Sunday, August 7, 2011

Sarah Stewart: writing up to children

Sarah Stewart
Sarah Stewart is the author of five picture books: The Money Tree, The Library, The Gardener, The Journey, and The Friend. David Small, her husband, illustrated each of them. Her next book, The Quiet Place, comes out in 2012.

If you don't remember anything else, Sarah said, remember these two quotes:
Whenever Flaubert was asked for the true identity of Madame Bovary, he would say, "C'est moi."

"If it doesn't come from deep inside of you, forget it," Sarah said. "It's not going to go across the world."

And then, E.B. White, when asked about writing to little children, said, "I write up to children. They are my most discerning audience." 
Children listen differently, Sarah told us. Much more honestly to one another and in their speech.

She exhorted us to leave the room if we weren't willing to go deep with our work: "The blank paper stares at me unblinking, unforgiving, daring me to write a meaningful line. If you're not prepared to fling yourself, body and soul into your writing for the rest of your lives, you should rise up and flee out of this room right now."

And she gave us three words to live by: expect, protect, and reject.

Expectation: By this, she means to expect a lot of yourself and expect a lot of your reader. Honor that desire to know in all of us, she said ... the insatiable curiosity in nearly every child. The openness that is so natural for the very young. At the same time, acknowledge the best in yourself. Be quiet. Search within your own unique experience. Take the time you need. Take the time that you and your writing deserve. Remember that only in long silences are we able to hear our most inner selves.

Expect to finish what you've started. "Small miracles can come from the simple act of finishing a story," she said.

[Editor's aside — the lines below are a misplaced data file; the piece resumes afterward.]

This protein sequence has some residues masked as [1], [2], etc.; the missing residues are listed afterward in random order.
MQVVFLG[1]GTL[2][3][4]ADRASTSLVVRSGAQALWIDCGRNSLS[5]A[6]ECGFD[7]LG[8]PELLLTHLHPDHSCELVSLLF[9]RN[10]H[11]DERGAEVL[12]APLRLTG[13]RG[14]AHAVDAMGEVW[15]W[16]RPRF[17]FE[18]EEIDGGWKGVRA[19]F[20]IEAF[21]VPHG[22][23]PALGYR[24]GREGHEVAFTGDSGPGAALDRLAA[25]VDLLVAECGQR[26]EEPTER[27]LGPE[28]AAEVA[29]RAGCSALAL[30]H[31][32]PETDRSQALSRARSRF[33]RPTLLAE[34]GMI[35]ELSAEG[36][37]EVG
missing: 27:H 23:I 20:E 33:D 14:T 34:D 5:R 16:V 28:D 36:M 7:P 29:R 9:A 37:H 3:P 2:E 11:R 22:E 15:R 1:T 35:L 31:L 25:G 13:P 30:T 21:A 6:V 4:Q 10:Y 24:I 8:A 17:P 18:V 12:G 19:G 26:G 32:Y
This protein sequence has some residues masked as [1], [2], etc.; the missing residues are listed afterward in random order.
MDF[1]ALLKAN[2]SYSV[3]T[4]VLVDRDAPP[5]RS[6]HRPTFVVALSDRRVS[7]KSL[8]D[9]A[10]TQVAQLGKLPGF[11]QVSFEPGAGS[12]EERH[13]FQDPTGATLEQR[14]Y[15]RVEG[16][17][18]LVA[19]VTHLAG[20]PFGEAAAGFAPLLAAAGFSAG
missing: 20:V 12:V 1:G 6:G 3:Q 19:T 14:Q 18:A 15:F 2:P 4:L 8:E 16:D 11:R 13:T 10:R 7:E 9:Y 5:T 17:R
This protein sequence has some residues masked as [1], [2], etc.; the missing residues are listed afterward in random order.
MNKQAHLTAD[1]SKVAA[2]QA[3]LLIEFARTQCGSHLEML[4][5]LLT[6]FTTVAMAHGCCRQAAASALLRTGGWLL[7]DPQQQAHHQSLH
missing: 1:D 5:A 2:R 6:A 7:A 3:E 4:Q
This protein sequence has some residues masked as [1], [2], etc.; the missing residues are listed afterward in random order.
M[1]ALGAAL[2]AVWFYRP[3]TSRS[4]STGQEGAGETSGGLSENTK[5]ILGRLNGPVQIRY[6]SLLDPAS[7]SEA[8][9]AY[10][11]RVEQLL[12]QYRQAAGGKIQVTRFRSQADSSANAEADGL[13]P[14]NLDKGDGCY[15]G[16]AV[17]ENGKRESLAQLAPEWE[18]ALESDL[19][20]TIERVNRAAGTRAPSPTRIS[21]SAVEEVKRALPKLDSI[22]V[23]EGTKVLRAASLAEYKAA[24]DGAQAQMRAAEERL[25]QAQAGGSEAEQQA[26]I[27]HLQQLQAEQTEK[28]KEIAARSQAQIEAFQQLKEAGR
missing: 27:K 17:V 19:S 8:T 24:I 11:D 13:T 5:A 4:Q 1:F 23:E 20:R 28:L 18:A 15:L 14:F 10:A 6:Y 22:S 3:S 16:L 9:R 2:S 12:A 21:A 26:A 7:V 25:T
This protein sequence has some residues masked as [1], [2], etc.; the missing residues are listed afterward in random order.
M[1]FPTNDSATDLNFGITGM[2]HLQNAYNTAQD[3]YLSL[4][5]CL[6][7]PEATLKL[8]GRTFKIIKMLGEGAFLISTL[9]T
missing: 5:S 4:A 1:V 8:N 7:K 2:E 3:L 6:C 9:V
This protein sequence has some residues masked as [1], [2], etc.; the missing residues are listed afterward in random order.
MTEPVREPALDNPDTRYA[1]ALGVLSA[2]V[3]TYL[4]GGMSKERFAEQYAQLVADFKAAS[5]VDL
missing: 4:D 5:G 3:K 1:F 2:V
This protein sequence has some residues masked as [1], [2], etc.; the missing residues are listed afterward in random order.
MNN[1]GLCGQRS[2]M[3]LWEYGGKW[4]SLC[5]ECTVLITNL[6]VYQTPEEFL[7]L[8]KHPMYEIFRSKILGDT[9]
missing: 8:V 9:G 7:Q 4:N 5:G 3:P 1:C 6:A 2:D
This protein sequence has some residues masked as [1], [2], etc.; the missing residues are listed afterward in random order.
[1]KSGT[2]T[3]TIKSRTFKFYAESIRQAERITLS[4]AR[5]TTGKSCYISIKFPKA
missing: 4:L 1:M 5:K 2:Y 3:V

Expect a lot of yourself and write up to the child with honesty. 

Protection: She urged us to "Protect yourself from Internet invasion and family chaos and work stress in any way that does no harm to your relationships. Get up before everyone else. Ask for quiet time in the family when appropriate. If you work away from home, if you can, eat lunch occasionally and take notes. Eudora Welty said, 'Writing is a muscle. If you don't use it every day, it will let you down. It will diminish'."

Protect your brain. Eat well and exercise. You'll not only write better, you'll feel better. And when you're called up onstage to receive the award for your next book, you'll even look better.

Rejection: Reject the shallow connectedness of the web. Without being selfish or rude, give yourself and your own thoughts as much time as possible.

You do not have to be the most popular person ... to be a great writer. You have to write, and write some more, and then start again and write it better.

When you do send a story off and it gets rejected, remember that it's the story being rejected--and not you. And so put that story away. Let it rest. Don't look at it for months. Write another story. Get out from under that rejection.

Sarah read to us from three classic books (check them out for inspiration):
  • The Grinch by Dr. Seuss
  • Sylvester and the Magic Pebble by William Steig
  • The Crows of Pearblossom by Aldous Huxley

1 comment:

  1. What a great summation, and such good reminders. Thanks for posting these, as I'm at home with my foot up, recuperation from surgery and wishing I could be there. These posts do help!